The beetroot is the taproot portion of a beet plant, usually known in North America as beets while the vegetable is referred to as beetroot in British English.

Species Beta vulgaris

It is one of several cultivated varieties of Beta vulgaris grown for their edible taproots and leaves, called beet greens.

Other cultivars of the same species include the sugar beet, the leaf vegetable known as chard or spinach beet, and mangelwurzel, which is a fodder crop. 

Three subspecies are typically recognized.

Beetroot, raw

Nutritional value per 100 g (3.5 oz)


180 kJ (43 kcal)


9.56 g


6.76 g

Dietary fiber

2.8 g


0.17 g


1.61 g


Vitamin A equiv.


0% 2 μg

0%20 μg

Thiamine (B1)

3% 0.031 mg

Riboflavin (B2)

3% 0.04 mg

Niacin (B3)

2% 0.334 mg

Pantothenic acid (B5)

3% 0.155 mg

Vitamin B6

5% 0.067 mg

Folate (B9)

27% 109 μg

Vitamin C

6% 4.9 mg



2% 16 mg


6% 0.8 mg


6% 23 mg


16% 0.329 mg


6% 40 mg


7% 325 mg


5% 78 mg


4% 0.35 mg



Usually, the deep purple roots of beetroot are eaten boiled, roasted, or raw, and either alone or combined with any salad vegetable. 

The green, leafy portion of the beetroot is also edible. 

The young leaves can be added raw to salads, while the mature leaves are most commonly served boiled or steamed, in which case they have a taste and texture similar to spinach.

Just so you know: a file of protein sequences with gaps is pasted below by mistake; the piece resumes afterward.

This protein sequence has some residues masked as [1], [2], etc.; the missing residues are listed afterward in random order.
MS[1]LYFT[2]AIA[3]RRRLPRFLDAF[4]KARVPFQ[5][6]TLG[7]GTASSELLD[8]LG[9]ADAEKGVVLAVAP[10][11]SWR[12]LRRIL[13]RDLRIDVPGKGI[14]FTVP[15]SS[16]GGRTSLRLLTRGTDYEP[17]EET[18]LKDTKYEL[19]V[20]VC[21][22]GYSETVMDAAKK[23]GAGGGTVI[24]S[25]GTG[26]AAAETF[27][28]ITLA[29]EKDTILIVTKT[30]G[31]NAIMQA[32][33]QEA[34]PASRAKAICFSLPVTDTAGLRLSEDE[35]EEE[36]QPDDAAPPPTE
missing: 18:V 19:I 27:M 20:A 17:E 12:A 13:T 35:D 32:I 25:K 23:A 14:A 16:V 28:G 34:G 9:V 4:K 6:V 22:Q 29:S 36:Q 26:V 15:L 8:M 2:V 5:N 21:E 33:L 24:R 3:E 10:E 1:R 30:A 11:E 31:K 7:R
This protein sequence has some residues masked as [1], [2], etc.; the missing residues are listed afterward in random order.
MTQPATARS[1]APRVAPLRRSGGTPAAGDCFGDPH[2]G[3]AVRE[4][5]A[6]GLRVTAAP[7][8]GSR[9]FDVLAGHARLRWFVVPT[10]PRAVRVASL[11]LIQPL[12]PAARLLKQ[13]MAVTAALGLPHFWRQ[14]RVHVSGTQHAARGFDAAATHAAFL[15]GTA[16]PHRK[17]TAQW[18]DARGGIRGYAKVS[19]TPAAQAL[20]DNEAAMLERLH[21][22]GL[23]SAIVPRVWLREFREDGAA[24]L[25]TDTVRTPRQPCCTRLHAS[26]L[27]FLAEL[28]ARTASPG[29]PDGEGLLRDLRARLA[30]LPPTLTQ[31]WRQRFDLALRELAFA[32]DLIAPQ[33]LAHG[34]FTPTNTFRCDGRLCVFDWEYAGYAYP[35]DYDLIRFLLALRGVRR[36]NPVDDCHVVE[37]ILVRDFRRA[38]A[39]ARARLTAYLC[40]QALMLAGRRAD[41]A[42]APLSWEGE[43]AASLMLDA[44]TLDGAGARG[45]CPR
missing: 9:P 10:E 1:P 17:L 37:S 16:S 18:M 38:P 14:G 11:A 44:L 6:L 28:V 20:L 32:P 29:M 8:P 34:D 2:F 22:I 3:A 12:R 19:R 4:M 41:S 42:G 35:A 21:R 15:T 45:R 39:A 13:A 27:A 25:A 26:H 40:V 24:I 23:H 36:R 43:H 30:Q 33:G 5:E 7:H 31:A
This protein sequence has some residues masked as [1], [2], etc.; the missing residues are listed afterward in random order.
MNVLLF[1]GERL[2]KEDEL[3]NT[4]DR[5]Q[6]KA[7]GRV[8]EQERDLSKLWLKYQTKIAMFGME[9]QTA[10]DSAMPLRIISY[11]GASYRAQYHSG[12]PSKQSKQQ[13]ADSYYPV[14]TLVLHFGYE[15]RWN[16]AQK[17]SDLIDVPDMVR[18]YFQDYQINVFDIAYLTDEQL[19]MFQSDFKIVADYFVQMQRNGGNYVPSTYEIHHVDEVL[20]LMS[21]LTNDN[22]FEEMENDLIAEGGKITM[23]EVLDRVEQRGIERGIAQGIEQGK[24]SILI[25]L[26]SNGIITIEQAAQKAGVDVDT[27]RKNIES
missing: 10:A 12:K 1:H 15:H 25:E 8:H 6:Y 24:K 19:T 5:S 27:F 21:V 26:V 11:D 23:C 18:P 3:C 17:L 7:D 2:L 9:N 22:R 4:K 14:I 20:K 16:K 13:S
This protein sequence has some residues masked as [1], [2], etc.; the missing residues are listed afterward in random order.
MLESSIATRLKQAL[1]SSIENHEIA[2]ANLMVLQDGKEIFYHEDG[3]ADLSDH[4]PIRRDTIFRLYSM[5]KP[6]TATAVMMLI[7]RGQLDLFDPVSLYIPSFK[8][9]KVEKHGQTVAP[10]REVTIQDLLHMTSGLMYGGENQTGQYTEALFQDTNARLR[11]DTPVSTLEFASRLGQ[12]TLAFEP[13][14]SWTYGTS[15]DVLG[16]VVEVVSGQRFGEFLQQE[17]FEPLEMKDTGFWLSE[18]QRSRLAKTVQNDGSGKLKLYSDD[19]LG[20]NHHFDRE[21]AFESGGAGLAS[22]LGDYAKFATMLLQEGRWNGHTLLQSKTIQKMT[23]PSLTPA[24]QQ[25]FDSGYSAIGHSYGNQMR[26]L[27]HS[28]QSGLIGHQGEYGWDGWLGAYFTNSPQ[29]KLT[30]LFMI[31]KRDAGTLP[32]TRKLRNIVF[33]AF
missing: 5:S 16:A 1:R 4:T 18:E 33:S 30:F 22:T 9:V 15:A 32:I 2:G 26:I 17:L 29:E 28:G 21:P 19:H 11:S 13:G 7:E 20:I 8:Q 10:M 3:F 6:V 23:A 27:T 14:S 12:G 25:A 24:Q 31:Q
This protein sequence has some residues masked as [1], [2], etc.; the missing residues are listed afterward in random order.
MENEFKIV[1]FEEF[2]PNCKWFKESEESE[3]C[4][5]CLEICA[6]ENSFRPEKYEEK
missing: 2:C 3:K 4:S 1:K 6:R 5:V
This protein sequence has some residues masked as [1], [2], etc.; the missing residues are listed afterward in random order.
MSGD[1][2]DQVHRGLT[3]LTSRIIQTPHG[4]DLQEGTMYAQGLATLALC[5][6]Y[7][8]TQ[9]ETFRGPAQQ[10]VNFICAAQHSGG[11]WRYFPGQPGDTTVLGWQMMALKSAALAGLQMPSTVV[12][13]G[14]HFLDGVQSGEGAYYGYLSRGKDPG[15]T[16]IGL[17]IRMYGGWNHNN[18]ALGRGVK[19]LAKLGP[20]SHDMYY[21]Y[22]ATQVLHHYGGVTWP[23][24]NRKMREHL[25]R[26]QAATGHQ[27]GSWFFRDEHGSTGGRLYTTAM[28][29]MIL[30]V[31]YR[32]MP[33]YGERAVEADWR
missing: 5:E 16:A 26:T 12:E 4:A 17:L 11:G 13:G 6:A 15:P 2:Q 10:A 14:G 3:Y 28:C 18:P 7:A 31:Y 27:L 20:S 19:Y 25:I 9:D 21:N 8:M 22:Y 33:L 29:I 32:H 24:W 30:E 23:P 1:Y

Beetroot can be roasted, boiled or steamed, peeled, cooked, pickled, shredded raw, and then eaten as a salad.

Beetroot soup, such as borscht, beetroot is combined with horseradish

Raw beetroot is 88% water, 10% carbohydrates, 2% protein, and less than 1% fat.

In a 100-gram (3+1⁄2-ounce) amount providing 180 kilojoules (43 kilocalories) of food energy, raw beetroot is a rich source (27% )of the of folate and a moderate daily source (16% DV) of manganese, with other nutrients having insignificant content.

A clinical trial review reported that consumption of beetroot juice modestly reduced systolic blood pressure but not diastolic blood pressure.

The red color compound betanin is not broken down in the body, and in higher concentrations, may temporarily cause urine or stools to assume a reddish color, beeturia, or hematochezia.

Generally, 55 to 65 days are needed from germination to harvest of the root. 

All cultivars can be harvested earlier for use as greens. 

The root colors are shades of red and dark red, with different degrees of zoning noticeable in slices.

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